The 15th International Conference on Thinking(ICOT) has just begun here at Queen’s University, Belfast, and we’re sitting listening to a keynote presentation by Diane F. Halpern from Claremont McKenna College in California. Diane and her colleagues Keith Millis and Arthur Graesser are the Project Director of Operation ARIES introduced in the video below:
ARIES (Acquiring Research Investigative and Evaluative Skills) is an educational program that teaches scientific reasoning/critical thinking using principles from the science of learning and serious games. Students learn via an interactive text, which is followed with an automated tutoring session that involves two animated agents and the human student. Through a cover story that the world is being taken over by aliens who are using bad science, the program’s goal is to create durable learning that transfers across academic domains.
Students log in to become investigators with the Federal Bureau of Science, with their first task being to read an online text that introduces them to over 20 core concepts in science which will help them understand how to identify the flawed scientific thinking being promoted by the ‘aliens’ in the game.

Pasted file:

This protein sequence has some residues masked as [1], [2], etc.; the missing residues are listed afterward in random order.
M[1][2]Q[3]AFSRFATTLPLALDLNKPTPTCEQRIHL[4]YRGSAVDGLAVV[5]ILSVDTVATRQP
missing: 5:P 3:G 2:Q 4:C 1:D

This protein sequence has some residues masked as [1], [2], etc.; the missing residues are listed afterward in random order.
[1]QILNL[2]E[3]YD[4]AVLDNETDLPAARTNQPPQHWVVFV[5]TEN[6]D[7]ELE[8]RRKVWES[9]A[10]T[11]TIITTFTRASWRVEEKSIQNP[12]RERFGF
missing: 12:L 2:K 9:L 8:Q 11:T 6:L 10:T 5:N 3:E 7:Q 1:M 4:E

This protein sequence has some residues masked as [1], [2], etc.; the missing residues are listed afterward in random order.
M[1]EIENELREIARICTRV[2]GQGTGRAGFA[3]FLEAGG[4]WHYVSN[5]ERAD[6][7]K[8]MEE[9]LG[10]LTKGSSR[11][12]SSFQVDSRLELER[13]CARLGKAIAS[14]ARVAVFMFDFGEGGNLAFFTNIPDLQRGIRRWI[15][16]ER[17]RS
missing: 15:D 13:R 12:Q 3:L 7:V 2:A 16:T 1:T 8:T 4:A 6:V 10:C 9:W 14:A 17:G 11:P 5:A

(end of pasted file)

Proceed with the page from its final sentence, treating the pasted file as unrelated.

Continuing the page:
Diane and her team have been researching the impact of using this game by secondary students, referencing other research around the use game-based learning to stimulate learning, presenting the results of a number of experiments demonstrating significant learning improvements in learning.
A stimulating keynote to start the conference, linking key understandings and ideas about thinking and learning, with authentic science concepts – all embraced in the context of a stimulating online game.